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One of DPIRD’s five new mobile irrigators, which are used to simulate environmental conditions for a diverse range of grains research trials. Picture: DPIRD

Mobile irrigator for Northam research

NORTHAM grains research has benefited from a new mobile irrigator allowing researchers to tailor rainfall conditions to when water was required rather than relying on rainfall.

The Department of Primary Industries and Regional Development invested $240,000 into five mobile irrigators for Western Australian grains research field trials at Northam, Geraldton, Esperance, Merredin, Wongan Hills and Katanning.

Department field research services manager Ian Pritchard said the mobile machines were already in use across the department’s research facilities.

“The equipment enables department researchers to tailor rainfall conditions to when water is needed, rather than relying on what ‘Mother Nature’ has to offer,” he said. 

“This control will greatly enhance the department’s grains field research capability by providing greater quality, depth and integrity in the data across a range of activities, such as time of sowing and foliar disease trials.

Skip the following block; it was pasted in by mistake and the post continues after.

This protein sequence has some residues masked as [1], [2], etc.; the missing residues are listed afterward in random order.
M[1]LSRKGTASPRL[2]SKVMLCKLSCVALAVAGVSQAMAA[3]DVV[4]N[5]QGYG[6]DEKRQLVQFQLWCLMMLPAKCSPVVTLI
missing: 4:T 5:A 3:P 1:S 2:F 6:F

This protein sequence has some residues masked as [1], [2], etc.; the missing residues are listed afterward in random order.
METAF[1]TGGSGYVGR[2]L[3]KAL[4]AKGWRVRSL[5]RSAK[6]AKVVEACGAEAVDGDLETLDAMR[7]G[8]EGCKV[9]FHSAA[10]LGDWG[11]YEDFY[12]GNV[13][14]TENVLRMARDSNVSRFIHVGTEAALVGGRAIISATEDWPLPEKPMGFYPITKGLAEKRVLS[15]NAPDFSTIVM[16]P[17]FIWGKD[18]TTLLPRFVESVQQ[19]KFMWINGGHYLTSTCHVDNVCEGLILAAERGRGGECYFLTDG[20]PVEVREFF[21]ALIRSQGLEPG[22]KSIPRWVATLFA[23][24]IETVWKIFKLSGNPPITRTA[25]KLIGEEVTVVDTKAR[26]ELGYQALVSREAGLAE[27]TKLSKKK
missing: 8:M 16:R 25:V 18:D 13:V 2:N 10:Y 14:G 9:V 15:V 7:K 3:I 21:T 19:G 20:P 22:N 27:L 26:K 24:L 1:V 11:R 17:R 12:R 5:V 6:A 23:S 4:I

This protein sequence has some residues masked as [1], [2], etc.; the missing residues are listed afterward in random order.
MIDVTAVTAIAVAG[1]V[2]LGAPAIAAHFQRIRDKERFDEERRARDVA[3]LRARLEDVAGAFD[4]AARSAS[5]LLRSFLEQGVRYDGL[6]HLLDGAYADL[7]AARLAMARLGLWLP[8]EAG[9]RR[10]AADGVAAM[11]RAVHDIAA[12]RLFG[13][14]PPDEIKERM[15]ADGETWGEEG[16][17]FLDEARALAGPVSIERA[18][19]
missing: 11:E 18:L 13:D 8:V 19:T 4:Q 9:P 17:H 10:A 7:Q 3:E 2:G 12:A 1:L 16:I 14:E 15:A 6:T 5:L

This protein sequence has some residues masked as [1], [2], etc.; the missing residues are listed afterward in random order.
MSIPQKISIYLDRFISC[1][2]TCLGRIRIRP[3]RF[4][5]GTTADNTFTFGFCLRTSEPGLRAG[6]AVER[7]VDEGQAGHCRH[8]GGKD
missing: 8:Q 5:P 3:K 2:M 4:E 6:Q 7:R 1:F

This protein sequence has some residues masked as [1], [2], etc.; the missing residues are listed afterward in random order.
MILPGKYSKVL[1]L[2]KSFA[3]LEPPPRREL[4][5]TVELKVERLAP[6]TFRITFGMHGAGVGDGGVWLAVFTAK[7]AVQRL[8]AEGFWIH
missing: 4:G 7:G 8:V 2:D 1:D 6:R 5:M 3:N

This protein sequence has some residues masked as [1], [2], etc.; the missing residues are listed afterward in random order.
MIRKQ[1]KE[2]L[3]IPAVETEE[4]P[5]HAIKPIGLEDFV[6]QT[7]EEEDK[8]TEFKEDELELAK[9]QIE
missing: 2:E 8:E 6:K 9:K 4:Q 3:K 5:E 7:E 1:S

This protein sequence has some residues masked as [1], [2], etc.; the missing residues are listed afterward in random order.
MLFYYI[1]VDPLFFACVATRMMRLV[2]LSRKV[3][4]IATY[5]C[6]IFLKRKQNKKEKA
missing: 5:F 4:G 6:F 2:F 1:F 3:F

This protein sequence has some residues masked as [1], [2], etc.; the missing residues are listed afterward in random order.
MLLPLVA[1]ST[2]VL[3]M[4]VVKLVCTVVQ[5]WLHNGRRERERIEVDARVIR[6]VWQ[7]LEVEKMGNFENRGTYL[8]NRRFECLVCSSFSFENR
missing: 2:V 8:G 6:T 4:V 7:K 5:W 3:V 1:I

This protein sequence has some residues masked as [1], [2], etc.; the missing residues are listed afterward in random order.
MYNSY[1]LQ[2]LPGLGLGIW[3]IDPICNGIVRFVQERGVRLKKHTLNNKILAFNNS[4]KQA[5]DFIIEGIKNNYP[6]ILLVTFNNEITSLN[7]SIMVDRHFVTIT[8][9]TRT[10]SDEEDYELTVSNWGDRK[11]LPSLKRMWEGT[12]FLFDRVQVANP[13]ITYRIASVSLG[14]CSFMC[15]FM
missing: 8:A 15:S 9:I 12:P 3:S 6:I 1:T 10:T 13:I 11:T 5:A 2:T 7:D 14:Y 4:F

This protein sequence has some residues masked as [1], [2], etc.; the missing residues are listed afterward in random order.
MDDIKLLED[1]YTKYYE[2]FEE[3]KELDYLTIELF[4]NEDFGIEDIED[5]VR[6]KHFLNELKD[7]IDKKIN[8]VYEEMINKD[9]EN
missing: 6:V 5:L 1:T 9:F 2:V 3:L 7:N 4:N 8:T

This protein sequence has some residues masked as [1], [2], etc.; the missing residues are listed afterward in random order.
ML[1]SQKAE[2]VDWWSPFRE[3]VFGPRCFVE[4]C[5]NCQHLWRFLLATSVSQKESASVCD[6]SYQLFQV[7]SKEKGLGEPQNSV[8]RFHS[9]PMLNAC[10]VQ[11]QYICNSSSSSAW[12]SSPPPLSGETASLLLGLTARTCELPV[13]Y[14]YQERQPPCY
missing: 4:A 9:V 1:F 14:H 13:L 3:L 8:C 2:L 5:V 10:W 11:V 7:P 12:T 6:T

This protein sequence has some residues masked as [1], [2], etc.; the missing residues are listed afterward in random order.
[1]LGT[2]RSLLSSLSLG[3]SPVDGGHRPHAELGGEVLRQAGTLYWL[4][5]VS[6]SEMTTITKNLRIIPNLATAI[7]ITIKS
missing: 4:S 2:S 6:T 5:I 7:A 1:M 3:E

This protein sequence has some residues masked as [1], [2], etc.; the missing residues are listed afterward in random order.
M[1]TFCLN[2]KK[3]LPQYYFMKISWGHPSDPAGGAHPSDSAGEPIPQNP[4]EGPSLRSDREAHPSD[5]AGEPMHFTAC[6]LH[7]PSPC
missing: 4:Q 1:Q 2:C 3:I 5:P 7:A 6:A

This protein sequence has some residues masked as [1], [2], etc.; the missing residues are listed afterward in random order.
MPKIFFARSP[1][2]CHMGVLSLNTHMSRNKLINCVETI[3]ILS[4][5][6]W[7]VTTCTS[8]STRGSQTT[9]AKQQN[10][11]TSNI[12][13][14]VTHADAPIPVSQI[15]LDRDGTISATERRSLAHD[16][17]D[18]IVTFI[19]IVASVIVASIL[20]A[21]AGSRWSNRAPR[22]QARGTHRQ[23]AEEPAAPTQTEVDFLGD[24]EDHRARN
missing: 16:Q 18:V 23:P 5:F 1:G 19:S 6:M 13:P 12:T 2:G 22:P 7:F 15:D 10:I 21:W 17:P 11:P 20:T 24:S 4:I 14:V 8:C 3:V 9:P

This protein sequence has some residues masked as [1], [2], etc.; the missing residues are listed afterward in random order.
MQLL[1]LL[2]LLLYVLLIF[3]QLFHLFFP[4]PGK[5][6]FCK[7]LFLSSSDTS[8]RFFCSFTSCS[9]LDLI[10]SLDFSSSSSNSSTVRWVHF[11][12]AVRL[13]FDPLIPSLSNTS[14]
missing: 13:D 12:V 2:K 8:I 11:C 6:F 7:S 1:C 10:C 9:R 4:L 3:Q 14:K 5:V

“Researchers are particularly excited about the ability to create trial environments for early sowing scenarios and investigations into heat stress at the end of the season, which require well-watered treatments and soil water uniformity.”

The mobile irrigation units consist of a travelling irrigator with a 20m boom, a diesel pump set and two 30,000 litre water tanks. 

Mr Pritchard said mobile machinery would enable department researchers to use the equipment across a number of sites.

“They are relatively easy to move, which means they can be used for several trials in one or two different locations throughout the year,” he said.

“We expect the mobile irrigators will also be seen on landholders’ properties, as we work closely with grower groups throughout the Grainbelt on field trials.”

About Anita

Anita Mcinnes received a highly commended in the 2009 WA Media Awards suburban section for her reporting. Two of her sons were born at Swan District Hospital and for many years she was a partner in a small business, which operated in the Gingin-Muchea-Bullsbrook area. As a mature age student Anita studied journalism at Curtin University before working in Busselton, Dunsborough and Rockingham with West Regionals. She says the best part of her job is meeting eastern suburb residents and visiting the many attractions in the area.

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